I suppose the real test of the endurance of the narrative behind any historical figure is its adaptability to the needs of a ravenous pop-culture audience. Jesus has been there at the acme of widescreen movie epics (King of Kings), the rock musical (Jesus Christ Superstar), the long-form TV miniseries (Jesus of Nazareth), the historical thriller (The Da Vinci Code), the mania for sadistic violence (The Passion of the Christ), and now the slick, exposé-like, science-rules cable documentary — burnished narration, revelatory dramatizations, high-tech cameras and charts — with the Discovery Channel’s weekend premiere of The Lost Tomb of Jesus. What treasure possibly lies beneath a nondescript Jerusalem apartment building? Why, the familial tomb of the Son of God himself… although the whole Son of God thing naturally comes into question if it’s determined he left his DNA behind when he supposedly took the express elevator upward after his death.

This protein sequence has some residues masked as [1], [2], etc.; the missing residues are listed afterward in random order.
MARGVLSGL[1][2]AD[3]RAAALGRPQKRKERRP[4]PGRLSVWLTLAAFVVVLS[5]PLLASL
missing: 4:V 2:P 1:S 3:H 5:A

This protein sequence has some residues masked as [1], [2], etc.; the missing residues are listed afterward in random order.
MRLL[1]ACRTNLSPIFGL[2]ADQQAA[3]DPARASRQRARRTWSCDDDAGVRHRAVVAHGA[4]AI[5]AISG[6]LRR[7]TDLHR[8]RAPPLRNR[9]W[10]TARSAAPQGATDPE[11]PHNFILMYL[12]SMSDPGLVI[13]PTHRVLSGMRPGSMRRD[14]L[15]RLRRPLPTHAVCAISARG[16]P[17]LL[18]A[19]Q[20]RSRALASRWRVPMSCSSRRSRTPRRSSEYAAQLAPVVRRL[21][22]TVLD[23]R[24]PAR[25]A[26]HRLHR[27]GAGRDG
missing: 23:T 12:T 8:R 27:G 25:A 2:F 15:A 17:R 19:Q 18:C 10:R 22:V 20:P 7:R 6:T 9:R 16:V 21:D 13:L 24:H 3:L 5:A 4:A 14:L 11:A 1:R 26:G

Faith-shattering possibilities aside, however, Israeli-born filmmaker Simcha Jacobovici entertainingly lays out his case — mathematical, historical and physical — that a group of inscribed ossuaries unearthed more than 25 years ago not only show Jesus’ final resting place, but also prove he and Mary Magdalene, also supposedly inhabiting one of the limestone coffins, married and had a kid, Judah. (In blow-your-mind logic fashion, the a-ha theory is about their DNA not matching! Can’t be related! Gotta be husband and wife!) Da Vinci Code author Dan Brown is nowhere to be found in this doc, but sure enough, we find Jacobovici picking up ancient holy books strewn about the tomb and saying, “There’s the code!” as if to make perfectly clear who his audience is: people for whom history is little more than a buildup of clues in need of a mask-revealing finale. (Jacobovici’s last movie was another fact-based slice of crypto-Bible interpretation shrewdly called The Exodus Decoded.) The only thing missing, really, considering that James Cameron signed on as an executive producer, is a triumphant Jacobovici shouting from the apartment complex’s rooftop, “I’m the King of the Docs!”

LA Weekly